Developing a System of Ethics Towards Others

Read anytime, ask questions, discuss and share!

The below books and discussion questions are suggestions for ages 11-14 to encourage the development of an ethical system.  These books will assist kids in becoming their own judge, learn about self-discipline, understand freedom and responsibility to others, and what are retaliation, moral codes, and commandments.  They will also address what to do when the rules are changed.

Feel free to add your own creative ideas to encourage discussion.

 

To Kill a Mockingbird, Harper Lee.  The unforgettable novel of a childhood in a sleepy Southern town and the crisis of conscience that rocked it.

To Kill a Mockingbird became both an instant bestseller and a critical success when it was first published in 1960.  It went on to win the Pulitzer Prize in 1961 and was later made into an Academy Award-winning film, as a classic.  Compassionate, dramatic, and deeply moving, To Kill a Mockingbird takes readers to the roots of human behavior –to innocence and experience, kindness and cruelty, love and hatred, humor, and pathos.

 

Sounder, William H. Armstrong.  Set in the Deep South, this Newbery Medal-winning novel tells the Story of the great coon dog, Sounder, and the poor sharecroppers who own him.

During the difficult years of the nineteenth century South, an African-American boy and his poor family rarely have enough to eat.  Each night, the boy’s father takes their dog, Sounder, out to look for food and the man grows more desperate by the day.  When food suddenly appears on the table one morning, it seems like a blessing.  But the sheriff and his deputies are not far behind.  The ever-loyal Sounder remains determined to help the family he loves as hard times bear down on them.  This classic novel shows the courage, love, and faith that bind an African-American family together despite the racism and inhumanity they face.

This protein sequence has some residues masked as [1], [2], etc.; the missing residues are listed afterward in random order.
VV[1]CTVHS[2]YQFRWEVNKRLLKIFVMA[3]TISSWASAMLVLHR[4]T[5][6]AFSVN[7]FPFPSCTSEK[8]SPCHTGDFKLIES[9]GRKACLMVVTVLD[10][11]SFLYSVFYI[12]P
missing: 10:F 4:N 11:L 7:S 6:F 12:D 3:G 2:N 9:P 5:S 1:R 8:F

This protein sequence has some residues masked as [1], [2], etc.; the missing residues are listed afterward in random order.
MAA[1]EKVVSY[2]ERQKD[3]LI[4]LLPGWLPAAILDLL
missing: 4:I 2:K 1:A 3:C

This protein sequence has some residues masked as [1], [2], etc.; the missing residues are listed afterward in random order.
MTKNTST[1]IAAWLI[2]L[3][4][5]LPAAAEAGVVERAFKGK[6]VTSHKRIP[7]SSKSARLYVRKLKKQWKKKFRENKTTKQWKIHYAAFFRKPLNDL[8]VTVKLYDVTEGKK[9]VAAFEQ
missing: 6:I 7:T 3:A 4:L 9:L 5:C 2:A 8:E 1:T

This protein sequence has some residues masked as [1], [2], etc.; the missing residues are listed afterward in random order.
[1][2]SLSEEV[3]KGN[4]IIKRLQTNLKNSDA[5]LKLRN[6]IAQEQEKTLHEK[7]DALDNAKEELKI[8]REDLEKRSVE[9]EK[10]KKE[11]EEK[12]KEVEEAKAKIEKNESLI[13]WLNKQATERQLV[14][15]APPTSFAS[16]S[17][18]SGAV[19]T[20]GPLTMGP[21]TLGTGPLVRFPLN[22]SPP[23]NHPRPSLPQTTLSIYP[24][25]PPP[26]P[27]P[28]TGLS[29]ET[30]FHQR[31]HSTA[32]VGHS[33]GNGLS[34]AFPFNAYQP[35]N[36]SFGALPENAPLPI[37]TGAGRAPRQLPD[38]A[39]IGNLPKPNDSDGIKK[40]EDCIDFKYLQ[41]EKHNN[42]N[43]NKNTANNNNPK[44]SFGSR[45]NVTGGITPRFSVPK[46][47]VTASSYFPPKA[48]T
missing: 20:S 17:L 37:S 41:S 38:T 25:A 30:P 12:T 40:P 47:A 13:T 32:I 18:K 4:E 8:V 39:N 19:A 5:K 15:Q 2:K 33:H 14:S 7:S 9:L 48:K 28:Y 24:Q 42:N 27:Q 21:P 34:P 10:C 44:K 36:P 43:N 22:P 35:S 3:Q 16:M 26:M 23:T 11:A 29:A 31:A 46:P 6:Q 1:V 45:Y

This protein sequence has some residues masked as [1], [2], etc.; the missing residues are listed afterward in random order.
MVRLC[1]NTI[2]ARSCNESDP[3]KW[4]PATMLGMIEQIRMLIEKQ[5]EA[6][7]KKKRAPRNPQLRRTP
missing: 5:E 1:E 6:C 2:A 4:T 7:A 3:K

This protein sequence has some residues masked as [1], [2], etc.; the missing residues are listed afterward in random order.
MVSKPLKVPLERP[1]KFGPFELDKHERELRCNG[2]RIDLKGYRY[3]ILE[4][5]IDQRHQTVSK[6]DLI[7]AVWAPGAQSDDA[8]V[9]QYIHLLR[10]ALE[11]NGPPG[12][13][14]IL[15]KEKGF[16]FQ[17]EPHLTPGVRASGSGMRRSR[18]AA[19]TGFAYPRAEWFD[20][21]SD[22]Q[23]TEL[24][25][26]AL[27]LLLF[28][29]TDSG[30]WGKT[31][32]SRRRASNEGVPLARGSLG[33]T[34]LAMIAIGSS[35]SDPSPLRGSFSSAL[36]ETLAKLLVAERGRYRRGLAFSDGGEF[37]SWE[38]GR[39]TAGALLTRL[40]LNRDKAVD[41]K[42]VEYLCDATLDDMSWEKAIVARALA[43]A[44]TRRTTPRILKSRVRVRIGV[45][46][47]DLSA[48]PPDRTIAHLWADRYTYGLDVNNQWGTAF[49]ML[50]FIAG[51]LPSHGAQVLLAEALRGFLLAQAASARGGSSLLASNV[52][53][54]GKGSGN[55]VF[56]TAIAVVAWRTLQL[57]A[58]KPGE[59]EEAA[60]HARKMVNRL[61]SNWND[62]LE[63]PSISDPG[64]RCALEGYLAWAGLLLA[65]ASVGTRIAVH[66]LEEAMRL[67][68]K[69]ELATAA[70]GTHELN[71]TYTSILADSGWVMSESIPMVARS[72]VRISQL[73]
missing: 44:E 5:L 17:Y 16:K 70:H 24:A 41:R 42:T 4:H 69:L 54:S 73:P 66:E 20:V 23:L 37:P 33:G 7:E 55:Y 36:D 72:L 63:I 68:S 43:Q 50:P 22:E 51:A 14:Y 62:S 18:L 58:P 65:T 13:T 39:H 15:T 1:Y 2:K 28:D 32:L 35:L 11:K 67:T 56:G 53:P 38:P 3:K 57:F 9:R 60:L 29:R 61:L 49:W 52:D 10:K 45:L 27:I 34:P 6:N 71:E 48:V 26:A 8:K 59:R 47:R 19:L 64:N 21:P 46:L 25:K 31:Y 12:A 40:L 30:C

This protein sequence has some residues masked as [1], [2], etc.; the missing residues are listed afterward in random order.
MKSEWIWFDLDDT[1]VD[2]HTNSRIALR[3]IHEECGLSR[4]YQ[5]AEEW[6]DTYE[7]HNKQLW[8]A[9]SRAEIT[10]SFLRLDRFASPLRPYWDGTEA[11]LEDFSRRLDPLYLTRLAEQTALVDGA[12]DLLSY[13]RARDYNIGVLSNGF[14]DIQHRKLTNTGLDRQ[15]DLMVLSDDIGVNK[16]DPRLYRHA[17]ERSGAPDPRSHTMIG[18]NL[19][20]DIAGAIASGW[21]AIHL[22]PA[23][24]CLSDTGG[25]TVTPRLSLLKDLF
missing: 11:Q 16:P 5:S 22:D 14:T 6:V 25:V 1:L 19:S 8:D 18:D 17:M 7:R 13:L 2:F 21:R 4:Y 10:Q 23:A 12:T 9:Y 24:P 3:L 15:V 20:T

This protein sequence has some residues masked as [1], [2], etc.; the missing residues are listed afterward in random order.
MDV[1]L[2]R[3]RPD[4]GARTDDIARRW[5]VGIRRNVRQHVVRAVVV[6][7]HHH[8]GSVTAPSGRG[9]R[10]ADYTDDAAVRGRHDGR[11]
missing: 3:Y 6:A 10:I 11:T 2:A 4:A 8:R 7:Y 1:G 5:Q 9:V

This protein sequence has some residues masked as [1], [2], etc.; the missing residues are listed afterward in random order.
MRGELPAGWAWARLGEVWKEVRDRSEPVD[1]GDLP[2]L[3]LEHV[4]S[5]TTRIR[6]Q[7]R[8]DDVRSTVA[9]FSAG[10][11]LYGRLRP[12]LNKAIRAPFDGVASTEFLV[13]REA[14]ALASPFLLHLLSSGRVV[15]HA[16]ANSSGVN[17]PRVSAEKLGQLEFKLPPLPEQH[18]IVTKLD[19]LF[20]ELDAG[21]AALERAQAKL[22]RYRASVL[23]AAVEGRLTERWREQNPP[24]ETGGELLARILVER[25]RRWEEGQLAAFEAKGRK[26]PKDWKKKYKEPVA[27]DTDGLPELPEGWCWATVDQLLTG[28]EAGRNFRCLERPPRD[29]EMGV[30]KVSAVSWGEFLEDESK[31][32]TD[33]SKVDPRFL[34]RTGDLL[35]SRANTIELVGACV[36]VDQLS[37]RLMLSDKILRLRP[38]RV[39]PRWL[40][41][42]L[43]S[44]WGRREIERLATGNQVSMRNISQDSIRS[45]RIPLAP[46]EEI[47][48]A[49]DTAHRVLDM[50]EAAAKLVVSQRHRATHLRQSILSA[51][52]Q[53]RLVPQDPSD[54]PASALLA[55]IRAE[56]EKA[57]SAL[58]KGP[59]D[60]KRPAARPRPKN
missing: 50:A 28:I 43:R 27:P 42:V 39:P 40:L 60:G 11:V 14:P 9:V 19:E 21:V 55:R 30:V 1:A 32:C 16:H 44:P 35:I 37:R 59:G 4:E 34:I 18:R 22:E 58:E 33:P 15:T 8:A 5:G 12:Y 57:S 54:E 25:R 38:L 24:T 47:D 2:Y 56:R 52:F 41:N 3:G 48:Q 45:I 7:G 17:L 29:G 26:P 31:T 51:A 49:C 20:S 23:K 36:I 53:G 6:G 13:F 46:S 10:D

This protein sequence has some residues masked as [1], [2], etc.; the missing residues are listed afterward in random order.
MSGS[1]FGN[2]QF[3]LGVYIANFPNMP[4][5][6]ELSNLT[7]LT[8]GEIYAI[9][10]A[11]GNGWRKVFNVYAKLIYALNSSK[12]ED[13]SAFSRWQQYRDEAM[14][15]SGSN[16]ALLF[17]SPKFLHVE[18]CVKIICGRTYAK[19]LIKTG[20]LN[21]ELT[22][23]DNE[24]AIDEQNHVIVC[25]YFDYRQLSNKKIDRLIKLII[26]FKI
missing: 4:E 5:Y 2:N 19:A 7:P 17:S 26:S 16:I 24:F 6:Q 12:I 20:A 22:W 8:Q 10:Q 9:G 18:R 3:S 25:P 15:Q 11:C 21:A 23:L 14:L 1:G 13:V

Tuck Everlasting, Natalie Babbitt.  Doomed to-or blessed with-eternal life after drinking from a magic spring, the Tuck family wanders about trying to live as inconspicuously and comfortably as they can.

When ten-year-old Winnie Foster stumbles on their secret, the Tucks take her home and explain why living forever at one age is less a blessing than it might seem.  Complications arise when Winnie is followed by a stranger who wants to market the spring water for a fortune.

 

She’s Come Undone, Wally Lamb.  In this extraordinary coming-of-age odyssey, Wally Lamb invites us to hitch a wild ride on a journey of love, pain, and renewal with the most heartbreakingly comical heroine to come along in years.  Meet Dolores Price.  She’s 13, wise-mouthed but wounded, having bid her childhood goodbye.  Stranded in front of her bedroom TV, she spends the next few years nourishing herself with the Mallomars, potato chips, and Pepsi her anxious mother supplies.  When she finally orbits into young womanhood at 257 pounds, Dolores is no stronger and life is no kinder.  But this time she’s determined to rise to the occasion and give herself one more chance before she really goes under.

 

Liar & Spy, Rebecca Stead.  When seventh-grader Georges (the S is silent) moves into a Brooklyn apartment building, he meets Safer, a twelve-year-old coffee-drinking loner and self-appointed spy.  Georges becomes Safer’s first spy recruit.  His assignment?  Tracking the mysterious Mr. X, who lives in the apartment upstairs.  But as Safer becomes more demanding, Georges starts to wonder:  how far is too far to go for your only friend?

 

 

Holes, Louis Sachar.  “If you take a bad boy and make him dig a hole every day in the hot sun, it will turn him into a good boy.”  is the motto for Camp Greenlake.  Stanley runs away to find pal Zerio.  Their journey to freedom becomes a battle with hunger, thirst, and heat in the shadow of Big Thumb.  The mountain is entwined in the Yelnatiz’s unlucky history.  To get there means salvation.

 

 

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